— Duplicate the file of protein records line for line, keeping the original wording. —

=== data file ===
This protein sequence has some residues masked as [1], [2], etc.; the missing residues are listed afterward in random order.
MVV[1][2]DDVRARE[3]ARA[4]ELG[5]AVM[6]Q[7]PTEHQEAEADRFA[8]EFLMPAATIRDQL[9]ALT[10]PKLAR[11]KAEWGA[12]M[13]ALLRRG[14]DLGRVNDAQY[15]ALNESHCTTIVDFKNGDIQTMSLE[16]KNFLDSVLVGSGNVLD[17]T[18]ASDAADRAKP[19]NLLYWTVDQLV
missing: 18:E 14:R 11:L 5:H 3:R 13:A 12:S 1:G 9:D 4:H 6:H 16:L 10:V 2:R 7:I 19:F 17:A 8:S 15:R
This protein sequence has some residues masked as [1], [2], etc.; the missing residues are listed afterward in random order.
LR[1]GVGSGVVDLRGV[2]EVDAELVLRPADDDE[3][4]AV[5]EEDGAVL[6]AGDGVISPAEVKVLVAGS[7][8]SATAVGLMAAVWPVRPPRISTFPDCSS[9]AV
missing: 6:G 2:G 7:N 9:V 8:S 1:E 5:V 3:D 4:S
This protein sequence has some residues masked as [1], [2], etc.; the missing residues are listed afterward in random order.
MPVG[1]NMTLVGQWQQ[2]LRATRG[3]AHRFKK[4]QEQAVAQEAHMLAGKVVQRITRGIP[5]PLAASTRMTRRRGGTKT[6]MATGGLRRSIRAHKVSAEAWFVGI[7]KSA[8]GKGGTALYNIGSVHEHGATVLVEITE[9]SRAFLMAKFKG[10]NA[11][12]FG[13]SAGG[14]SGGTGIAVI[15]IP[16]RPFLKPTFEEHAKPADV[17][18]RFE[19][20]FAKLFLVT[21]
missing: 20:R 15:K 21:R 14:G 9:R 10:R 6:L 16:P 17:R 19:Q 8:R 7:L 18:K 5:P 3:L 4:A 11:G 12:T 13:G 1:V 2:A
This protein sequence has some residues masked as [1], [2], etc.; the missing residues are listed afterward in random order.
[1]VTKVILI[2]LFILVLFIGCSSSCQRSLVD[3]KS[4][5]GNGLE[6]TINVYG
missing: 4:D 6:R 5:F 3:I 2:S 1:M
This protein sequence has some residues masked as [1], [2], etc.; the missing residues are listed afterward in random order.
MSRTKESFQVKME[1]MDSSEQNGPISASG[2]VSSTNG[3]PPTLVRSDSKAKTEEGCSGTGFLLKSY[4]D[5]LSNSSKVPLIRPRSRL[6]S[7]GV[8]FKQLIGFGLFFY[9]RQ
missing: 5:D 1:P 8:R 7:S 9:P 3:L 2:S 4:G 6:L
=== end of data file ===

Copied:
This protein sequence has some residues masked as [1], [2], etc.; the missing residues are listed afterward in random order.
MVV[1][2]DDVRARE[3]ARA[4]ELG[5]AVM[6]Q[7]PTEHQEAEADRFA[8]EFLMPAATIRDQL[9]ALT[10]PKLAR[11]KAEWGA[12]M[13]ALLRRG[14]DLGRVNDAQY[15]ALNESHCTTIVDFKNGDIQTMSLE[16]KNFLDSVLVGSGNVLD[17]T[18]ASDAADRAKP[19]NLLYWTVDQLV
missing: 18:E 14:R 11:L 5:H 3:R 13:A 12:S 1:G 9:D 4:H 6:H 16:L 10:V 2:R 7:I 19:F 17:A 8:S 15:R
This protein sequence has some residues masked as [1], [2], etc.; the missing residues are listed afterward in random order.
LR[1]GVGSGVVDLRGV[2]EVDAELVLRPADDDE[3][4]AV[5]EEDGAVL[6]AGDGVISPAEVKVLVAGS[7][8]SATAVGLMAAVWPVRPPRISTFPDCSS[9]AV
missing: 6:G 2:G 7:N 9:V 8:S 1:E 5:V 3:D 4:S
This protein sequence has some residues masked as [1], [2], etc.; the missing residues are listed afterward in random order.
MPVG[1]NMTLVGQWQQ[2]LRATRG[3]AHRFKK[4]QEQAVAQEAHMLAGKVVQRITRGIP[5]PLAASTRMTRRRGGTKT[6]MATGGLRRSIRAHKVSAEAWFVGI[7]KSA[8]GKGGTALYNIGSVHEHGATVLVEITE[9]SRAFLMAKFKG[10]NA[11][12]FG[13]SAGG[14]SGGTGIAVI[15]IP[16]RPFLKPTFEEHAKPADV[17][18]RFE[19][20]FAKLFLVT[21]
missing: 20:R 15:K 21:R 14:G 9:R 10:R 6:L 16:P 17:R 19:Q 8:R 7:L 18:K 5:P 3:L 4:A 11:G 12:T 13:G 1:V 2:A
This protein sequence has some residues masked as [1], [2], etc.; the missing residues are listed afterward in random order.
[1]VTKVILI[2]LFILVLFIGCSSSCQRSLVD[3]KS[4][5]GNGLE[6]TINVYG
missing: 4:D 6:R 5:F 3:I 2:S 1:M
This protein sequence has some residues masked as [1], [2], etc.; the missing residues are listed afterward in random order.
MSRTKESFQVKME[1]MDSSEQNGPISASG[2]VSSTNG[3]PPTLVRSDSKAKTEEGCSGTGFLLKSY[4]D[5]LSNSSKVPLIRPRSRL[6]S[7]GV[8]FKQLIGFGLFFY[9]RQ
missing: 5:D 1:P 8:R 7:S 9:P 3:L 2:S 4:G 6:L